Aortic valve replacement with the pulmonary autograft (ie, the Ross operation) is generally associated with satisfactory early and late results. Complications, however, can occur, including the tendency of the pulmonary autograft root to dilate with time.1 Whereas neoaortic root dilatation might be observed in as many as one third of patients late after the Ross operation,2 uncertainty still exists as to the rate of progression toward true aneurysmal disease (aortic diameter ≥5 cm).1,2 Furthermore, the actual risk of complications, such as neoaortic rupture or dissection, is also unknown. The yet undefined natural history of root dilatation after the Ross operation, the often satisfactory competence of the pulmonary autograft valve, the scarcity of valid therapeutic alternatives (particularly in the infant and child), and the complexity–risk of reintervention have thus far delayed standardization of therapeutic indications. In particular, timing and technique of reoperation on the aneurysmal neoaortic root are still controversial.1,2Here we present a case of potentially lethal evolution of progressive pulmonary autograft dilatation (ie, neoaortic root dissection) successfully treated with valve-sparing root replacement. The implications in terms of natural history and indications for reintervention are discussed.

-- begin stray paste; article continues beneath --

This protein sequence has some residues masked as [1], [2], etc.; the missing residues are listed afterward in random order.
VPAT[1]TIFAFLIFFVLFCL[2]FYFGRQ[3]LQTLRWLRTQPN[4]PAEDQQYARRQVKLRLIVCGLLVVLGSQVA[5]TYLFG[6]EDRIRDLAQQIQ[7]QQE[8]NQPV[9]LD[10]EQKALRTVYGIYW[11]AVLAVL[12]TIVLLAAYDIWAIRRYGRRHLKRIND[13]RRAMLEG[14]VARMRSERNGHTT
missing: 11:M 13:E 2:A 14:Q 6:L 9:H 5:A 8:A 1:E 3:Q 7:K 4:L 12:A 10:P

|Titolo:||Valve-sparing root replacement for pulmonary autograft dissection late after the Ross operation|
|Data di pubblicazione:||2004|
|Appare nelle tipologie:||01.01 Articolo in Rivista|